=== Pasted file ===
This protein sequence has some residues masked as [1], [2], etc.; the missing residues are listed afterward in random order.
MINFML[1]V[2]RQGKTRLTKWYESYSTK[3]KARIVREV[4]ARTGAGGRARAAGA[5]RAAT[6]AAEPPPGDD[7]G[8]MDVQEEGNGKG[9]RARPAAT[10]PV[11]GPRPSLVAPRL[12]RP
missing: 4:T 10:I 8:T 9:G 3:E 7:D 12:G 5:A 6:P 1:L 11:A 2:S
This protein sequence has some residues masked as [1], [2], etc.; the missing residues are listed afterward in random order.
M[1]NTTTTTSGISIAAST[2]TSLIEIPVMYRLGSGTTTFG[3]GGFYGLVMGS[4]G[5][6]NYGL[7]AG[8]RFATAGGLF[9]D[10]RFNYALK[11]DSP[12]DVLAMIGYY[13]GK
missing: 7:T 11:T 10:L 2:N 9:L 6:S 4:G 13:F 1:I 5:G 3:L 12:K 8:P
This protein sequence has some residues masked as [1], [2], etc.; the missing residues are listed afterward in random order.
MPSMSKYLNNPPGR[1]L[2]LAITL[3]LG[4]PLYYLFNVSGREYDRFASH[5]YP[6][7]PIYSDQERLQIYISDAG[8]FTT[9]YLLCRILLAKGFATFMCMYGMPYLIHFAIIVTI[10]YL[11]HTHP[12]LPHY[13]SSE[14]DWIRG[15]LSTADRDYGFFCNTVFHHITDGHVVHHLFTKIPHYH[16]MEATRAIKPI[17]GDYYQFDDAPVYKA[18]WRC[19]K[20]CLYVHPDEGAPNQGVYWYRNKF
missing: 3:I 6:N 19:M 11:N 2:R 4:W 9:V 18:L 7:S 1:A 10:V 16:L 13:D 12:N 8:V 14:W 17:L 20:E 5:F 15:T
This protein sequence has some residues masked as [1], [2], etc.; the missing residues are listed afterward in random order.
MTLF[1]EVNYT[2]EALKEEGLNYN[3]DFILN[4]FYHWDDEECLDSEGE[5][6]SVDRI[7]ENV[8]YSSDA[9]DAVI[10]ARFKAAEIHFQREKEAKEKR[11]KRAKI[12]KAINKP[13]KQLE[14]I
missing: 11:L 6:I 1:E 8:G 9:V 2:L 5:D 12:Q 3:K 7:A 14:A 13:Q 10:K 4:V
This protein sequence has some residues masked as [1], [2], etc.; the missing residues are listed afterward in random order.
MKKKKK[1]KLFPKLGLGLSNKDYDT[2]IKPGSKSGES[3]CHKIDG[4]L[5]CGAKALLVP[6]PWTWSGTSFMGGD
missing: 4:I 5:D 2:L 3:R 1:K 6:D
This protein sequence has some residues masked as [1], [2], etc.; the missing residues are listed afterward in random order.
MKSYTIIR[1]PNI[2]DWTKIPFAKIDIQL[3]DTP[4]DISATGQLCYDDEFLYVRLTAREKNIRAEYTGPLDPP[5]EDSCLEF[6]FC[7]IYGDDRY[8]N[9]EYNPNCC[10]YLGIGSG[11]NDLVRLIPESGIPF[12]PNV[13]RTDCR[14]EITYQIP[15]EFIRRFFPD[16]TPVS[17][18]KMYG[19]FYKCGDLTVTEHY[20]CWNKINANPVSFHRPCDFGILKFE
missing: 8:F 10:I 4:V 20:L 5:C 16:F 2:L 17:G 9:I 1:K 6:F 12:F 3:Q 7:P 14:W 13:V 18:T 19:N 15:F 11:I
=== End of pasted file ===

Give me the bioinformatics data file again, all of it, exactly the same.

This protein sequence has some residues masked as [1], [2], etc.; the missing residues are listed afterward in random order.
MINFML[1]V[2]RQGKTRLTKWYESYSTK[3]KARIVREV[4]ARTGAGGRARAAGA[5]RAAT[6]AAEPPPGDD[7]G[8]MDVQEEGNGKG[9]RARPAAT[10]PV[11]GPRPSLVAPRL[12]RP
missing: 4:T 10:I 8:T 9:G 3:E 7:D 12:G 5:A 6:P 1:L 11:A 2:S
This protein sequence has some residues masked as [1], [2], etc.; the missing residues are listed afterward in random order.
M[1]NTTTTTSGISIAAST[2]TSLIEIPVMYRLGSGTTTFG[3]GGFYGLVMGS[4]G[5][6]NYGL[7]AG[8]RFATAGGLF[9]D[10]RFNYALK[11]DSP[12]DVLAMIGYY[13]GK
missing: 7:T 11:T 10:L 2:N 9:L 6:S 4:G 13:F 1:I 5:G 3:L 12:K 8:P
This protein sequence has some residues masked as [1], [2], etc.; the missing residues are listed afterward in random order.
MPSMSKYLNNPPGR[1]L[2]LAITL[3]LG[4]PLYYLFNVSGREYDRFASH[5]YP[6][7]PIYSDQERLQIYISDAG[8]FTT[9]YLLCRILLAKGFATFMCMYGMPYLIHFAIIVTI[10]YL[11]HTHP[12]LPHY[13]SSE[14]DWIRG[15]LSTADRDYGFFCNTVFHHITDGHVVHHLFTKIPHYH[16]MEATRAIKPI[17]GDYYQFDDAPVYKA[18]WRC[19]K[20]CLYVHPDEGAPNQGVYWYRNKF
missing: 3:I 6:N 19:M 11:N 2:R 4:W 9:V 18:L 7:S 1:A 10:V 16:L 13:D 12:N 8:V 14:W 17:L 20:E 5:F 15:T
This protein sequence has some residues masked as [1], [2], etc.; the missing residues are listed afterward in random order.
MTLF[1]EVNYT[2]EALKEEGLNYN[3]DFILN[4]FYHWDDEECLDSEGE[5][6]SVDRI[7]ENV[8]YSSDA[9]DAVI[10]ARFKAAEIHFQREKEAKEKR[11]KRAKI[12]KAINKP[13]KQLE[14]I
missing: 11:L 6:I 1:E 8:G 9:V 2:L 5:D 12:Q 3:K 7:A 14:A 13:Q 10:K 4:V
This protein sequence has some residues masked as [1], [2], etc.; the missing residues are listed afterward in random order.
MKKKKK[1]KLFPKLGLGLSNKDYDT[2]IKPGSKSGES[3]CHKIDG[4]L[5]CGAKALLVP[6]PWTWSGTSFMGGD
missing: 4:I 5:D 2:L 3:R 1:K 6:D
This protein sequence has some residues masked as [1], [2], etc.; the missing residues are listed afterward in random order.
MKSYTIIR[1]PNI[2]DWTKIPFAKIDIQL[3]DTP[4]DISATGQLCYDDEFLYVRLTAREKNIRAEYTGPLDPP[5]EDSCLEF[6]FC[7]IYGDDRY[8]N[9]EYNPNCC[10]YLGIGSG[11]NDLVRLIPESGIPF[12]PNV[13]RTDCR[14]EITYQIP[15]EFIRRFFPD[16]TPVS[17][18]KMYG[19]FYKCGDLTVTEHY[20]CWNKINANPVSFHRPCDFGILKFE
missing: 8:F 10:I 4:V 20:L 5:C 16:F 2:L 17:G 9:I 1:K 6:F 12:F 3:Q 7:P 14:W 13:V 18:T 19:N 15:F 11:I